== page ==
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Getting In Your ZZZZs for Top Performance

By Monique Ryan

We all know that we feel good after a night of adequate sleep. Waking up rested helps prepare us for a day of work and training, or for an important race. But recent research indicates that a good night’s sleep may have even more of a direct impact on your athletic performance than just preventing the brain drain of inadequate rest. Chances are you may sometimes fall short of your optimal amount of sleep.  

sleepDo any of your training buddies brag about needing only six hours of sleep per night? According to self-reported sleep time, most Americans have voluntarily decreased their nightly ZZZZs by 1.5 to 2 hours in recent years. The National Sleep Foundation estimates that we average about six hours and 40 minutes of nightly shut-eye, though most adults actually require anywhere from seven to nine hours.

The Purpose of Sleep
While some of the purposes of sleep remain a mystery, we do know that sleep allows your body to rest. Growth hormone, which stimulates muscle growth, bone building, recovery and is responsible for the breakdown of fat, is secreted when you sleep. Studies indicate that sleep deprivation slows down the release of growth hormone. Blood pressure usually takes a drop during sleep, and inadequate sleep could lead to hypertension and cardiovascular problems. Insufficient sleep can also impair the body’s ability to use insulin.

Inadequate sleep also affects the hormones grehlin and leptin, resulting in increased appetite and one recent study found that inadequate sleep is associated with elevated levels of vistafin, a hormone secreted by abdominal fat and related to insulin resistance. In fact, chronic sleep loss may be an independent risk factor for weight gain, and developing insulin resistance, and Type 2 diabetes.

Your brain is actually quite active at night, but does get recharged during the architecture of sequential states and stages experienced during continuous sleep. Alternating every 90 minutes or so between REM (rapid eye movement) and NREN (Non-Rapid Eye Movement) provides the most restorative sleep. During REM sleep you dream, consolidate memories, restructure information and problem-solve, and process the learning of new skills.

Sleep and Performance
Evolving research now indicates that sleep deprivation could actually affect your athletic performance. Researchers at the University of Chicago studied the effects of sleep deprivation on young healthy males. For three nights they slept eight hours, then for six nights they slept four hours, and for the last seven nights they slept 12 hours. After the sleep deprivation phase of four hours nightly subjects metabolized glucose less efficiently which could affect training efforts, and had higher levels of cortisol, a stress hormone that can interfere with recovery.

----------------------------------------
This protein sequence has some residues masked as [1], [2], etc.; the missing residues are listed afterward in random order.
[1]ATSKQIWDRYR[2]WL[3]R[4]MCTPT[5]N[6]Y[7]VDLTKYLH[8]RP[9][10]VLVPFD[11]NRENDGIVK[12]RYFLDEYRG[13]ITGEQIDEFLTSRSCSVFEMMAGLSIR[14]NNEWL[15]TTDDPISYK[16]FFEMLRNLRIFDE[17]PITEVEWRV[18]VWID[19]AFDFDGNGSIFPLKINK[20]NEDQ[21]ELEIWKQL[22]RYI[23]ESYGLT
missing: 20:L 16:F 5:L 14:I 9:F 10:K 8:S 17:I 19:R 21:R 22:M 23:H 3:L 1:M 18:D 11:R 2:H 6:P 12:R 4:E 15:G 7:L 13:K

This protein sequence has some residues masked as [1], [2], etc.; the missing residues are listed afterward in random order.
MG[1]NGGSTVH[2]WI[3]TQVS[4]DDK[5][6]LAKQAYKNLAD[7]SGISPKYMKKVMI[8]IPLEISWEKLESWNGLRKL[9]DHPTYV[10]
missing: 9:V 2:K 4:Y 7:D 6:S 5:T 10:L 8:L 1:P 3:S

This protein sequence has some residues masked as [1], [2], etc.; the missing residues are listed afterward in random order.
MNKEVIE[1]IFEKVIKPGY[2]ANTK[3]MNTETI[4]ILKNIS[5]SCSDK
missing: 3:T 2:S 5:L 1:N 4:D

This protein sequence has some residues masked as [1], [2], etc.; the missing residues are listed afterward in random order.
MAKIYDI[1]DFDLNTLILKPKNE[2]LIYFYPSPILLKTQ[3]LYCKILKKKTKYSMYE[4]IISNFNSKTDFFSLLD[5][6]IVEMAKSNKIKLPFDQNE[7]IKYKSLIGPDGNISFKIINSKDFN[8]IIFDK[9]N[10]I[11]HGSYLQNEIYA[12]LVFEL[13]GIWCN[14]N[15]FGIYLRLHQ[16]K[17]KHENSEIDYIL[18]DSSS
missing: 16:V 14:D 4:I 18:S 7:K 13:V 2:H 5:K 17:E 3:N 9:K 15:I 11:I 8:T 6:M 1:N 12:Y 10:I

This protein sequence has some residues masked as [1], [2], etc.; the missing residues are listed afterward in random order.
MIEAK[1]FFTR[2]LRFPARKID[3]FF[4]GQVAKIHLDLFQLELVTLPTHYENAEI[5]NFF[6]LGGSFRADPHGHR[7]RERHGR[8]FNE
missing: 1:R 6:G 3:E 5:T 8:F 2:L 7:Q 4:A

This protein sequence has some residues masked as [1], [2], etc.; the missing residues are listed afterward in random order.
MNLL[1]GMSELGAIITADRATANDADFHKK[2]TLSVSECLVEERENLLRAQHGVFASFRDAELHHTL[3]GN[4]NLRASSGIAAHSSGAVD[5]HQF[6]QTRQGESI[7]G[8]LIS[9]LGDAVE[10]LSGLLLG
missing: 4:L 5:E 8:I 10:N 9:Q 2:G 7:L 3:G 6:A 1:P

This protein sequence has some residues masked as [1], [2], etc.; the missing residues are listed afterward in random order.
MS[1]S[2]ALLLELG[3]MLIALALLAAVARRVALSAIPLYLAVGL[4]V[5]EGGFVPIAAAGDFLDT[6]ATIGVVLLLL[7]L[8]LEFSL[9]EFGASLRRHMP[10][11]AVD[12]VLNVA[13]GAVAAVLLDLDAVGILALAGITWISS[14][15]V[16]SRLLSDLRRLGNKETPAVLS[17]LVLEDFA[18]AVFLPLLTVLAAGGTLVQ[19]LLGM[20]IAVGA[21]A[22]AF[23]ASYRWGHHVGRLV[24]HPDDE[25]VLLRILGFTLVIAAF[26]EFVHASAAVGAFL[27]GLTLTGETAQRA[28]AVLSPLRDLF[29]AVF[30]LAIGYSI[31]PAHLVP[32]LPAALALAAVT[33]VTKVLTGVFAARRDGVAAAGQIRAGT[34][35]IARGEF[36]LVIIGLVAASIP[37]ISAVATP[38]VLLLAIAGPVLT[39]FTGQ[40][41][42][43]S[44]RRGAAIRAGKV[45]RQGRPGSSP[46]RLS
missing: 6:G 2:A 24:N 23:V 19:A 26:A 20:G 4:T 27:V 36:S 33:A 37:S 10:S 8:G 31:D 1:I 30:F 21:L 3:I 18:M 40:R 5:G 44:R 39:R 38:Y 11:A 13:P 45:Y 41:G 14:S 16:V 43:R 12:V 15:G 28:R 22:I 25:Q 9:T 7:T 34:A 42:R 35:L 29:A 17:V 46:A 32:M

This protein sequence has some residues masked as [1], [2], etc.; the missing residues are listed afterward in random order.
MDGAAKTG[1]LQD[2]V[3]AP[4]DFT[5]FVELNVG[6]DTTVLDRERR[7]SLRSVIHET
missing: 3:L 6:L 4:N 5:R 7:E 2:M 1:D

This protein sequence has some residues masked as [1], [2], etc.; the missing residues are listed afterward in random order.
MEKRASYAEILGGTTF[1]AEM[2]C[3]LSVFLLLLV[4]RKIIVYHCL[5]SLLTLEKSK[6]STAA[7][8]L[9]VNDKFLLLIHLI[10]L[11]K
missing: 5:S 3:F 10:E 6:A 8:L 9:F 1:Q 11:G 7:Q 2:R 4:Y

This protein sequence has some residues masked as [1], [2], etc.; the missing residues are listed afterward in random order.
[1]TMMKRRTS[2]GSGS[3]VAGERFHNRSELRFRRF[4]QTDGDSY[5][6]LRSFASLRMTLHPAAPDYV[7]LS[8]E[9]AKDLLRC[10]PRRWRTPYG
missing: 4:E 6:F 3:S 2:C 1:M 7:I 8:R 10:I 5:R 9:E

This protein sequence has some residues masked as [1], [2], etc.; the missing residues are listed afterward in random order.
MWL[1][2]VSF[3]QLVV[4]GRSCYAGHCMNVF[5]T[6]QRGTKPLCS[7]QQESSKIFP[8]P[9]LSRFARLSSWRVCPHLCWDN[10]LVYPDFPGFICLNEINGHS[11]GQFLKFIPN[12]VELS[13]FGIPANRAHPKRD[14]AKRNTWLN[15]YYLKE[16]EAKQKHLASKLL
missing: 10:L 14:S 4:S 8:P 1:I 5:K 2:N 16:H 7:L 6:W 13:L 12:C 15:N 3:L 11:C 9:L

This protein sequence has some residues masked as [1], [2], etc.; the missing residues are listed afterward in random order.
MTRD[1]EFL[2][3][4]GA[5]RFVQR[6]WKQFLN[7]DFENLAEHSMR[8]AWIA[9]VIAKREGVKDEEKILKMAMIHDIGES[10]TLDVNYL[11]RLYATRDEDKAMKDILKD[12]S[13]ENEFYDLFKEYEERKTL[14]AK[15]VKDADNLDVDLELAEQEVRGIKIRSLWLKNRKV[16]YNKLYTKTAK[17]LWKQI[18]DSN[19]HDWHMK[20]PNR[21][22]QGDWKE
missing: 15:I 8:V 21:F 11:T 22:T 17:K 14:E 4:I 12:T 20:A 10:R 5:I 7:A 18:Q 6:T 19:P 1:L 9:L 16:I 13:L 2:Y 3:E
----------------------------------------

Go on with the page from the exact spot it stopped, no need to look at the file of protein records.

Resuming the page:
Another study conducted at the Stanford Sleep Disorders Clinic and Research Laboratory followed the Stanford women’s tennis team for five weeks as they attempted to get 10 hours of sleep each night. Athletes who slept longer ran faster sprints and demonstrated more accuracy in their shots. Researchers have studied other groups of athletes at Stanford and believe that optimal performance can only occur when sleep habits are optimal.

In one recent study, even one night of sleep deprivation decreased treadmill endurance performance, even though subjects perceived they were running just as hard. Another study measured that 30 hours of sleep deprivation was associated with reduced levels of muscle glycogen and reduced sprint performance.

Minimize Your Sleep Debt
At the very least you should avoid sleep debt, which has a snowball effect. Experts believe that your brain records a debt for every hour of sleep that is less than your own nightly requirement. A large sleep debt can only be reduced by extra sleep and paying off that debt. Determine your own individual sleep needs by paying attention to how you feel on varying amounts of sleep. Do you wake up refreshed? Do you experience daytime sleepiness? Do you need caffeine throughout the day? Pay attention to your mood, energy and health after a poor night’s sleep.  

If you find that you might be operating and training under a sleep deficit, here are a few tips for better sleep.

  • View sleep time and the optimal hours that you require as a regular part of your training program.
  • Extend your nightly sleep for several hours to reduce sleep debt, especially before an important race.
  • Maintain a low sleep debt so that the need for catch-up sleep can be minimized.
  • Try to keep a regular sleep and wake up time.
  • Finish eating two to three hours before your regular bedtime.
  • Try to give yourself a few hours to unwind after a workout before going to bed.
  • Limit caffeine to early morning hours or decrease and limit alcohol which interferes with sleep.
  • Create a sleep-conducive environment.

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Monique Ryan, MS, RD, CSSD, LDN is the leading endurance sports nutritionist. Her nearly 30 years of professional experience working with Olympic (consultant to USAT and USA Cycling), elite and age group endurance athletes and professional sports teams make her one of the most experienced and qualified sports nutritionists in the U.S. Ryan is founder of Chicago-based Personal Nutrition Designs and the best-selling author of Sports Nutrition for Endurance Athletes (3rd edition, VeloPress) and three other sports nutrition books. PND provides detailed nutrition plans for triathletes across North America competing in all race distances, with programs at  Ryan is a Certified Specialist in Sports Dietetics.